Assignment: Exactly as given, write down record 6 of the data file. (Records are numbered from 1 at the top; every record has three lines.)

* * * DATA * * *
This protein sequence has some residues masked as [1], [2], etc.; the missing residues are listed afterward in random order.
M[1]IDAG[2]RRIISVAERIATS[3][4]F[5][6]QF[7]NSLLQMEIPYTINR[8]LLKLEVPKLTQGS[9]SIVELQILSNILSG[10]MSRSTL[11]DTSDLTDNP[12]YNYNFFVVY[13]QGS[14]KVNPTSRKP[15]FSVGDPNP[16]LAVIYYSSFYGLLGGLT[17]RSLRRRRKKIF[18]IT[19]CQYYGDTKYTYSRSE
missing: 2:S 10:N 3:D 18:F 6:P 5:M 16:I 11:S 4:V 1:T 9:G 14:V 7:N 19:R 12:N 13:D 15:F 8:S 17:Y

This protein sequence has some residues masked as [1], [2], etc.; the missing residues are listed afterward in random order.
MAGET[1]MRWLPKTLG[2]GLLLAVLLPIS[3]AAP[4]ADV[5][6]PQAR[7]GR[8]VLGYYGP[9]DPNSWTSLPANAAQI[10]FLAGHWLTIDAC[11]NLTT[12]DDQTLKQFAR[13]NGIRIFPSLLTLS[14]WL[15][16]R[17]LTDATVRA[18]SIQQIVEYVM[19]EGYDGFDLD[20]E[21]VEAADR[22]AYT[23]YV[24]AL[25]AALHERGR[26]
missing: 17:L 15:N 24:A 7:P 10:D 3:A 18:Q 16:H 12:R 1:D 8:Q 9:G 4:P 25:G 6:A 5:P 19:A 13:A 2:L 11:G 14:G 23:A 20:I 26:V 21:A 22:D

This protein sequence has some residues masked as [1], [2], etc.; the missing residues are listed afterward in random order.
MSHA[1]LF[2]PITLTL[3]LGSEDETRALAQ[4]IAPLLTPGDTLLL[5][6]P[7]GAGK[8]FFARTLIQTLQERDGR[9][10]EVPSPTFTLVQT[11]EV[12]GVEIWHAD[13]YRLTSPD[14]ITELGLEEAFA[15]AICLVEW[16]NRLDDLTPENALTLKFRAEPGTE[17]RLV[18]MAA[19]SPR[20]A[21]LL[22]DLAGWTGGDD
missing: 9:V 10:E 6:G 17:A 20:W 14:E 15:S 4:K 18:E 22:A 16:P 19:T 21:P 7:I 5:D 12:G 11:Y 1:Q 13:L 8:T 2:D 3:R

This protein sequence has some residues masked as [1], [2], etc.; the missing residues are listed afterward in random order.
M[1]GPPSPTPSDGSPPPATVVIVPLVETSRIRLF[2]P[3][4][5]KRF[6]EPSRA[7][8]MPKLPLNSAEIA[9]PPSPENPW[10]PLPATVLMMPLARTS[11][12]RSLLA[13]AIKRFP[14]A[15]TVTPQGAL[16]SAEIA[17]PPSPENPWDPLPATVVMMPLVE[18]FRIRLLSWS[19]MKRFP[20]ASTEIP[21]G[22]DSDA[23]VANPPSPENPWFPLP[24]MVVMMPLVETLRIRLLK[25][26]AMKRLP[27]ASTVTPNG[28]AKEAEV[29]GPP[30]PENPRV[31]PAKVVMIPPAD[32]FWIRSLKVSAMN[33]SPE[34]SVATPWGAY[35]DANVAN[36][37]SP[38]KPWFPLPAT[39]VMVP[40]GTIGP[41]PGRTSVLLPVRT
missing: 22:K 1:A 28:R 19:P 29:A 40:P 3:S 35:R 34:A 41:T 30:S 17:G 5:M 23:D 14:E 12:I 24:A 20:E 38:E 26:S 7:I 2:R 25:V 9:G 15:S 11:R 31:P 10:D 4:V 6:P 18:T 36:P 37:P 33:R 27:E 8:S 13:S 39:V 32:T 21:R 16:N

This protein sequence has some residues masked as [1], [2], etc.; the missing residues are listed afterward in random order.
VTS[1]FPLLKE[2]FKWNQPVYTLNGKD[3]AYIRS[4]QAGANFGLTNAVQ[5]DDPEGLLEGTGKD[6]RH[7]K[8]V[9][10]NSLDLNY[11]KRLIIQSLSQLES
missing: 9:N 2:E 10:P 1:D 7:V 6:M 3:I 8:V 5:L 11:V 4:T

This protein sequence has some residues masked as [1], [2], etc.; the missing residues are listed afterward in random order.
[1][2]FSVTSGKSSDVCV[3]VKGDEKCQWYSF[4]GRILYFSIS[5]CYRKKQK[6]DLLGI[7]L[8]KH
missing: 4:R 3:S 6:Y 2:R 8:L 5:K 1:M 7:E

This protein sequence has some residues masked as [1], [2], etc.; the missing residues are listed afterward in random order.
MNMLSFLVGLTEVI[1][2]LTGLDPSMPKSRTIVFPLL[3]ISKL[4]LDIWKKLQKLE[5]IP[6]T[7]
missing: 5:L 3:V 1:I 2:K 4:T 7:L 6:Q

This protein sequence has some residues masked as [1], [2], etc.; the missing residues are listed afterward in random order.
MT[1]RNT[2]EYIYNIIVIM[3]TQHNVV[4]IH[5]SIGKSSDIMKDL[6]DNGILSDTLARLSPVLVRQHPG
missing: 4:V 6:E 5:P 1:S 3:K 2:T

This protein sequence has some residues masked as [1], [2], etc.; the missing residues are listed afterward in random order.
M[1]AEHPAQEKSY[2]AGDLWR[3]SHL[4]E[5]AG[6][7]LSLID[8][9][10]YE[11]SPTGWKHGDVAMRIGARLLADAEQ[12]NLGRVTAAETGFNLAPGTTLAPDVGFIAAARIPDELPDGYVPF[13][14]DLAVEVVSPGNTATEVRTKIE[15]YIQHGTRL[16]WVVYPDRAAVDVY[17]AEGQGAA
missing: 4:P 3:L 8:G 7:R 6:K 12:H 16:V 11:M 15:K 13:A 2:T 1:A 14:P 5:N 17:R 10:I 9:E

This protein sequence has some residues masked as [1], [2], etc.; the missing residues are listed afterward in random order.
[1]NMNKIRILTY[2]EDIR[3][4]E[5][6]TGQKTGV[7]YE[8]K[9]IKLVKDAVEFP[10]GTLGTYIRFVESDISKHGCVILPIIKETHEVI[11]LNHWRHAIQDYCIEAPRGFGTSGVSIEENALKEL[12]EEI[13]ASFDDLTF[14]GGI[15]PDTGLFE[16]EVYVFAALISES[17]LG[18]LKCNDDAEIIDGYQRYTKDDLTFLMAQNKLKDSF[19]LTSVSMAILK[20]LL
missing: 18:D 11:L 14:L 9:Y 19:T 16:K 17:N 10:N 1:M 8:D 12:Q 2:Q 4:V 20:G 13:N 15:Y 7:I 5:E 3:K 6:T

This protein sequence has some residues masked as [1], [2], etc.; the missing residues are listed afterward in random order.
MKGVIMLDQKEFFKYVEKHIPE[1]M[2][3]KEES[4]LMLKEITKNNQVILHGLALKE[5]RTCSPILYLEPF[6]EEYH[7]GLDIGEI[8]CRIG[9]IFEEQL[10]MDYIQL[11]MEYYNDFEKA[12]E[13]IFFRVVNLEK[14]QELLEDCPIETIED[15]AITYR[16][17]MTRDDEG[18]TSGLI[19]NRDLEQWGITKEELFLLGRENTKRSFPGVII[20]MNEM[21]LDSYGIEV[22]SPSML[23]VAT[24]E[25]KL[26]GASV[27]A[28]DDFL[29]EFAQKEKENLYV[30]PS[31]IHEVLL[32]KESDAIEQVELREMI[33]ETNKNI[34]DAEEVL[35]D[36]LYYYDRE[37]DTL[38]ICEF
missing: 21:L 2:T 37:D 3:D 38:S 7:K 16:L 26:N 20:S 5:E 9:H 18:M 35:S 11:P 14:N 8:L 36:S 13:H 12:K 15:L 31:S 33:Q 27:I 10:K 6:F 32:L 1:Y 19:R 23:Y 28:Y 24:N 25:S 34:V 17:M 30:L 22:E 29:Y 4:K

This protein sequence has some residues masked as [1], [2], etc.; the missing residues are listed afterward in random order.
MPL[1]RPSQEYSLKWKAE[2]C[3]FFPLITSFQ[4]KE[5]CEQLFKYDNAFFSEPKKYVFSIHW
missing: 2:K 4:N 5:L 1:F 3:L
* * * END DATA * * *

This protein sequence has some residues masked as [1], [2], etc.; the missing residues are listed afterward in random order.
[1][2]FSVTSGKSSDVCV[3]VKGDEKCQWYSF[4]GRILYFSIS[5]CYRKKQK[6]DLLGI[7]L[8]KH
missing: 4:R 3:S 6:Y 2:R 8:L 5:K 1:M 7:E